Builder of the House‘s Ornaments is way more Christmas in July than actually a December record. The acoustic album is warm, sunny, mellow, and happy. The tunes unspool at an easy pace, unhurried and unworried. If you’re in a bad mood and want to slowly rise out of it, I can’t think of a better record for it. The standout title track has a bit of Lord Huron in the melodic structure, while “When No One Is Here” feels like a mood-inverted Rocky Votolato song. Smooth, elegant, and yet crisp in its arrangements, this album just hits the spot for lazy summer days and aspirational winter ones. Highly recommended.
As jittery and frenetic as that last one was calm and relaxing, Emperor X‘s Oversleepers International is a feast for fans of that spot where pop-punk, alt-folk, indie-pop, literary studies, political science, and psychology intersect. In other terms, it’s as if late ’90s John Darnielle joined the Weakerthans instead of being compared to them.
“Wasted on the Senate Floor” is a verbal blitzkrieg married to a frantic acoustic-punk band; “Schopenhauer in Berlin” slows down the pace enough for the lyrics to be understandable but still requires you to look up who Schopenhauer is. Elsewhere, Emperor X goes all wacky Ben Folds (“Riot for Descendant Command”), references Anonymous and North Korea in a song called “Low Orbit Ion Cannon” (!!), and creates one of the weirdest travel journals ever (that also doubles as a breakup tune of sorts; it’s the title track, because of course).
Also there’s a techno-dance song and an ambient tune. The English town of Dorset and Vilnius, Lithuania are involved. The songs are crazy and memorable, musically and lyrically–what else could you ask for? Highly recommended.
Zach Winters‘ latest folk records were delicate-yet-intense constructions of great seriousness and import. On To Have You Around, Winters sounds downright loose. “Sometimes I Wonder” starts off in his traditionally ghostly acoustic vein, but turns into a more-than-subtly funky pop song by chorus. It is rad. “If the Sun is Shining” doubles down and gets a funky bass line on a stand-up bass and snazzily jazzy horns involved.
“Do You Really” starts off with the line “taking a shower with a known carcinogen” and proceeds to be a “chill out, stop worrying” song. “Love My Woman” is exactly what you would expect from the title and previous descriptions. Even the instrumental “Buffalo” has a chipper vibe. It’s a new look for Winters, and it’s a great one. If you’re looking for some acoustic-fronted, low-key-funky pop songs, look no further for a great time. Highly recommended.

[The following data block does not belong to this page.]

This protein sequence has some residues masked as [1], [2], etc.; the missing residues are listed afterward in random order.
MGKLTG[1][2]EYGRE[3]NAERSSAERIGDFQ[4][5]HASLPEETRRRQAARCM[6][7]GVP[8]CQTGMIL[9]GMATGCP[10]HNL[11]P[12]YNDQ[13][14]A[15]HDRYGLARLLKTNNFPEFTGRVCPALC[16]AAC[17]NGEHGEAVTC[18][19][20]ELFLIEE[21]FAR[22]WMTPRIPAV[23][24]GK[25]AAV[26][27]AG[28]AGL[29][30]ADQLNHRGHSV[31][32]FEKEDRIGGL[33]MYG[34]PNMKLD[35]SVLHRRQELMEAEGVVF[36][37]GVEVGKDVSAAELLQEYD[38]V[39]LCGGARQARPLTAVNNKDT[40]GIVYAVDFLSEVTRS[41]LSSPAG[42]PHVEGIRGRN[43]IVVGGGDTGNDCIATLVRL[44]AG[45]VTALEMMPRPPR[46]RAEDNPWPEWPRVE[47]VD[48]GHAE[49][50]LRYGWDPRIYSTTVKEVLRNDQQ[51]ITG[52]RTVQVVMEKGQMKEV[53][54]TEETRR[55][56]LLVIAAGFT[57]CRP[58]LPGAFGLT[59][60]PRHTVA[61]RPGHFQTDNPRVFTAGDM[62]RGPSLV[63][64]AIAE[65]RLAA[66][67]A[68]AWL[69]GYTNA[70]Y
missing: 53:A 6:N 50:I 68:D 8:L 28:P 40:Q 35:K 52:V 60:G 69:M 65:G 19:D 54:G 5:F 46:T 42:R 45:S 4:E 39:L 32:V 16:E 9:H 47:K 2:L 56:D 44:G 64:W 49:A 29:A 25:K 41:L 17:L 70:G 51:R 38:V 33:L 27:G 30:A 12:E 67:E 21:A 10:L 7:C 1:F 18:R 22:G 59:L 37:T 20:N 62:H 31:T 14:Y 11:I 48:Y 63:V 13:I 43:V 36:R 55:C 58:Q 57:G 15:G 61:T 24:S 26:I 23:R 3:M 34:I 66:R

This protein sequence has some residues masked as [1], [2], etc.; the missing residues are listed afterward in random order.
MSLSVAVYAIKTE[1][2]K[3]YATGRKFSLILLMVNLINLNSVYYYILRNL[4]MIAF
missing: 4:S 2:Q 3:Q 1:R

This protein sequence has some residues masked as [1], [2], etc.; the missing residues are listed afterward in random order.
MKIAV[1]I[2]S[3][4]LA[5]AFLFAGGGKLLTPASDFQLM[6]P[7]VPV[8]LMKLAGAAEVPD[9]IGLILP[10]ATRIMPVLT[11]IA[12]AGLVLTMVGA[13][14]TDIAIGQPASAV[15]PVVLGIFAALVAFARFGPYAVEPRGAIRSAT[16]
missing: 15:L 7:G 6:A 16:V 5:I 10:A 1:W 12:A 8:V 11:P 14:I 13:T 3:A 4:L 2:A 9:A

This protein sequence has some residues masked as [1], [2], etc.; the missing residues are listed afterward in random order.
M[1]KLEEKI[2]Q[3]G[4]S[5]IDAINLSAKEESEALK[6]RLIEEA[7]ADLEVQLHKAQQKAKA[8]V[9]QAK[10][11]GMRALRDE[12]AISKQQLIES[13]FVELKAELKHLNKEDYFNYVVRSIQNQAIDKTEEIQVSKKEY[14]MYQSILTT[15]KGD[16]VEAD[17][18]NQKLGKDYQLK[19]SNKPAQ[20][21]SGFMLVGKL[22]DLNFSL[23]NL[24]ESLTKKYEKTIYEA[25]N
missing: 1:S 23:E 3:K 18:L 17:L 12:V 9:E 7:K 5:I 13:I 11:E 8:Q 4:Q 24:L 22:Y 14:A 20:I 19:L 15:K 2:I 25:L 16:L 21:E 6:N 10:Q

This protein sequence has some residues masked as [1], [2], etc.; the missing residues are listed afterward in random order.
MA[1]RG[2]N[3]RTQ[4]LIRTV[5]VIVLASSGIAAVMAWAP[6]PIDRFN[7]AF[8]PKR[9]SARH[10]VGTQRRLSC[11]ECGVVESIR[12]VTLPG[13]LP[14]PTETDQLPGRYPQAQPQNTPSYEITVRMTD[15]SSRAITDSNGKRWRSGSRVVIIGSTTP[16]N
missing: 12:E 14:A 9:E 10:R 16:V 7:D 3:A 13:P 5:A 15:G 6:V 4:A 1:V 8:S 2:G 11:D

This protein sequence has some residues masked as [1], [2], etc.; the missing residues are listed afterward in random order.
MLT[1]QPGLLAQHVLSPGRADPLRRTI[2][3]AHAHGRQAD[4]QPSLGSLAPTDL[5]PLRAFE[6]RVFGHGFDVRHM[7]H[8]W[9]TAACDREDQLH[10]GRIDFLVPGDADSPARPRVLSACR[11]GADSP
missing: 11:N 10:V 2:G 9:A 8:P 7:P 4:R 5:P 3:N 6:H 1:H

1. “Russian Roulette” – Sons of London. Well, damn. Right when I thought Deep Elm was out of the game for post-Blink-182 emo-punk-pop, they go and drop this on us. This is one of the most memorable, can’t-stop-listening pop-punk tunes I’ve heard in a long, long time.
2. “Solitude” – Alpenglow. The good people of Alpenglow seem like the sort of good-natured, thoughtful, interesting people who I’d like to get a beer with and talk about water rights politics. I think they’d most likely have an interesting stance, tell me an anecdote or two, and leave me feeling better off in my intellectual life. I think I mean that this song is smart and fun in equal parts, but that’s reductive and makes it look like I didn’t try (although I think Alpenglow would probably be cool with either description, because when you know yourself, you care less about what others are thinking about it.)
3. “Roll It” – Nap Eyes. Nap Eyes has my vote for breakout band of the year–their loping, engaging indie-rock tips its hat to all the coolest references without feeling derivative. “Roll It” just sounds so immediate and fresh that it’s hard to imagine people won’t jump on this train.
4. “Walking In My Sleep” – Kris Orlowski. Orlowski takes another step farther from his folk roots and closer to an indie-rock home with the debut single from his upcoming record Often in the Pause. Crunchy guitar noise, headbobbing rhythms, and his unchanged ability to write/deliver a compelling vocal melody power this tune that seems always ready to burst but never quite explodes, giving a nice tension.
5. “The Uninvited Guest” – Gladiola. If there’s a Weakerthans-sized hole in your heart, Gladiola is here to fill it with tight power-pop melodies, tight lyrics and an overall sense of weary-yet-determined urban knowledge.
6. “In This Lifetime” – Scary Little Friends. Big, punchy power-pop with a bit of glam creeping in around the edges of the vocals.
7. “Lava” – Pleasant Grove. The distillation of an expansive divorce record that took a decade to complete, “Lava” combines the tough guitar exterior and gentle melodic interior that comprise the tensions of The Heart Contortionists’ early -to-mid ’00s indie-rock. Death Cab for Cutie and Grandaddy fans will find much to love here.
8. “Butterflies” – Wyland. Do you miss The Joshua Tree? Fear no more: Wyland’s got your back with this arena-filling, stadium-rocking anthem.
9. “Come Down” – Water District. Remember that weird, brief moment where Silversun Pickups made grunge into a cool indie-rock thing? Water District remembers, creating their own pensive, emotive brand of grunge-inspired indie-alt-rock.